The heritage of today’s Black Ball Ferry Line stretches back to 1816 when a fleet of clipper ships offered the first scheduled transatlantic passenger service between New York and Liverpool under the venerable Black Ball flag.
Black Ball’s M/V Chinook was constructed at Seattle’s Todd Shipyard and was christened in 1936. “The Queen Elizabeth of the Inland Seas”, as she became to be known, was the most modern vessel to grace Puget Sound waters in her day. With her finely raked profile, the ferry certainly looked more like an Atlantic ocean liner than a ferry boat. Her arrow-like profile gave the sensation that she was moving even when standing still. She could load 100 cars and her staterooms could accommodate as many passengers. Chinook was an immediate success.
Today, the Black Ball Line’s M/V Coho, carries passengers, their bicycles, motorcycles, cars, trucks, and semi-trailers between Victoria, BC, Canada and Port Angeles, Washington, USA. Depending on the season, the Coho makes between two and four round trips daily. Each crossing of 37 kilometers or 23 miles takes about 90 minutes.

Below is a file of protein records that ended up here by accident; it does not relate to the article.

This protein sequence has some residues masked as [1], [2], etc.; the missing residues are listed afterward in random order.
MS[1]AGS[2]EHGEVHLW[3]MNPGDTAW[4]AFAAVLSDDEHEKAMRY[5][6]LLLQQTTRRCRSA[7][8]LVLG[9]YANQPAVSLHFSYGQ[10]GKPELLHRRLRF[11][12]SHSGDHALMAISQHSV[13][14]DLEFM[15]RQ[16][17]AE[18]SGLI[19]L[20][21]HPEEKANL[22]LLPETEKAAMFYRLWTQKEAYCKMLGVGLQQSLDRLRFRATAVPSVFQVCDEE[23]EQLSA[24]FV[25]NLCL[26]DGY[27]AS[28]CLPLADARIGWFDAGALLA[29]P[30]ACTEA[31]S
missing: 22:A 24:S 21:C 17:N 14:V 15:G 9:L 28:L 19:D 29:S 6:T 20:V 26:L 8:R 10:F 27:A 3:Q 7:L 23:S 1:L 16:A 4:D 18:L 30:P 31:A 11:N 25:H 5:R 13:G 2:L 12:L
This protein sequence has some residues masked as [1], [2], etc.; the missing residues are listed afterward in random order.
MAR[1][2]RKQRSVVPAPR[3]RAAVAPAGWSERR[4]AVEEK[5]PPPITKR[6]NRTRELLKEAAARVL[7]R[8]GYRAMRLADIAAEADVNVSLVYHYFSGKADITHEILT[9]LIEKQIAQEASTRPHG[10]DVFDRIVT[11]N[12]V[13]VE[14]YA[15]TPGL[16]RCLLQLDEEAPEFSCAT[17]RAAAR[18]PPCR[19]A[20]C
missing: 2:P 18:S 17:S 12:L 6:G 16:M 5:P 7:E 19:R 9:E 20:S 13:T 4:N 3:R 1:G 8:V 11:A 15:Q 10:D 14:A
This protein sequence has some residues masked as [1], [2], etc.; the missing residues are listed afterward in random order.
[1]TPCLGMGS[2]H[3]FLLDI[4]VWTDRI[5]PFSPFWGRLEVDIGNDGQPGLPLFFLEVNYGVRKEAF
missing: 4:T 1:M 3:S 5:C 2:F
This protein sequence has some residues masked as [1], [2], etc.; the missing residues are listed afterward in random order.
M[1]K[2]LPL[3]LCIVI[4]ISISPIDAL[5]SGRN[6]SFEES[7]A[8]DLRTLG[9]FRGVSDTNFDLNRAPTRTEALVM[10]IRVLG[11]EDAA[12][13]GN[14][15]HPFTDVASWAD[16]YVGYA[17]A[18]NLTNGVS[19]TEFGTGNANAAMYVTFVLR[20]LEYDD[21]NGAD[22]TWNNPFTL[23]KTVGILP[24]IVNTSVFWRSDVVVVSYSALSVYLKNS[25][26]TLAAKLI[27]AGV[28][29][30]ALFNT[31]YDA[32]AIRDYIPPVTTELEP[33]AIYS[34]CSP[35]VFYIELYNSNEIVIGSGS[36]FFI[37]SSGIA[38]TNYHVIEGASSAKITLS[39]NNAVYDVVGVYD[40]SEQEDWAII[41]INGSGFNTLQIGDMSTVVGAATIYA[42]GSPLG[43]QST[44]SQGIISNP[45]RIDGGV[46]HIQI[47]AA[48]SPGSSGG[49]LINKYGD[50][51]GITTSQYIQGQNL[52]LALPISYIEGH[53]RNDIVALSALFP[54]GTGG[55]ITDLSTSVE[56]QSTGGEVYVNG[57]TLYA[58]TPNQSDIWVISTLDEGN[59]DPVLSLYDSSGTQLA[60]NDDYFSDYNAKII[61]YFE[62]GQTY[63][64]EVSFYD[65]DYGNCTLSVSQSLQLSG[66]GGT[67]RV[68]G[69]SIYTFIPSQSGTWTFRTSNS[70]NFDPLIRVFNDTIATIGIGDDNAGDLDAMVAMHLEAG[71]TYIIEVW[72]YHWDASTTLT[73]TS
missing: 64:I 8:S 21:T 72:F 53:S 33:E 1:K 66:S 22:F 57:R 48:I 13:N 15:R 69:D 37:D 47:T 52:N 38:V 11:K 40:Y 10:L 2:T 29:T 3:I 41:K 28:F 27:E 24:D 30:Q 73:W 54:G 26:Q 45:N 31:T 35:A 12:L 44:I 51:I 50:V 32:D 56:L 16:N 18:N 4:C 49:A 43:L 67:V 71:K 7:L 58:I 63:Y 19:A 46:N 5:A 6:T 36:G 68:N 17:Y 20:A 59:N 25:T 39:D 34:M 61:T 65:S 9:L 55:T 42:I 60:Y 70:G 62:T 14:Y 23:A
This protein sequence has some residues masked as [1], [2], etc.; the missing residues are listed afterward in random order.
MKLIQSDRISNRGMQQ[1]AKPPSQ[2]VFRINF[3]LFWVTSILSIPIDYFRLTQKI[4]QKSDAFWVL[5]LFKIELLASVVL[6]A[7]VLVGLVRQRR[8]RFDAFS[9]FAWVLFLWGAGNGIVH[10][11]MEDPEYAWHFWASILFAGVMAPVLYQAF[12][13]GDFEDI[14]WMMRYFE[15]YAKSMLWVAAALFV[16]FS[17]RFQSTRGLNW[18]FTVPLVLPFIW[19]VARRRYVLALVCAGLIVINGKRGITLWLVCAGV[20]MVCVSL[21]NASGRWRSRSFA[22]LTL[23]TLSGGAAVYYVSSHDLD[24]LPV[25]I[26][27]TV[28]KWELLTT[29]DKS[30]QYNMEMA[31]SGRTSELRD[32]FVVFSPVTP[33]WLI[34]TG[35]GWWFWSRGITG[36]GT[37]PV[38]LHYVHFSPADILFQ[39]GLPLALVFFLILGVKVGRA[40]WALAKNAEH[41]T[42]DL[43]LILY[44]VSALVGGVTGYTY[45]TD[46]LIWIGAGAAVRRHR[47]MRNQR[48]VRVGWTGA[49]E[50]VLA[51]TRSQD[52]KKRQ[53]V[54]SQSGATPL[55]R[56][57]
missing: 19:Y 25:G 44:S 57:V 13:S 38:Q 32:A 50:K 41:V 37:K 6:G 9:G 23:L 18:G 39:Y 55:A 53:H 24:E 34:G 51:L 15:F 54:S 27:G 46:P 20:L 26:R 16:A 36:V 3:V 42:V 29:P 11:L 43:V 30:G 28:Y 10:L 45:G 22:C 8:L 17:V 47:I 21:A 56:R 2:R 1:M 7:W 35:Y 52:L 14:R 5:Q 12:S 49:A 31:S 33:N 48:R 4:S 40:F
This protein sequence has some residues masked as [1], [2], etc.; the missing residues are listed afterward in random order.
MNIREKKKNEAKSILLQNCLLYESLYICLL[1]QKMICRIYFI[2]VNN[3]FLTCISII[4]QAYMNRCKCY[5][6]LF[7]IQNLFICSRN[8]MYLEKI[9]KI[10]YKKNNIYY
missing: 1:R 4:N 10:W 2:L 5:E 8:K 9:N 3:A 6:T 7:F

The design of Coho was the basis for that of BC Ferries’ first two ships, the Sidney class Queen of Sidney and Queen of Tsawwassen. She was designed by Philip F. Spaulding & Associates, of Seattle and is named after the coho salmon commonly found in the Pacific Northwest. The Coho was the first large vessel built on the West Coast in 20 years solely with private financing. The vessel was built by Puget Sound Bridge & Dry Dock in Seattle, Washington and made her first sailing to Victoria B.C. on December 29, 1959.
To learn more about the Coho, go to the vessel’s official website.
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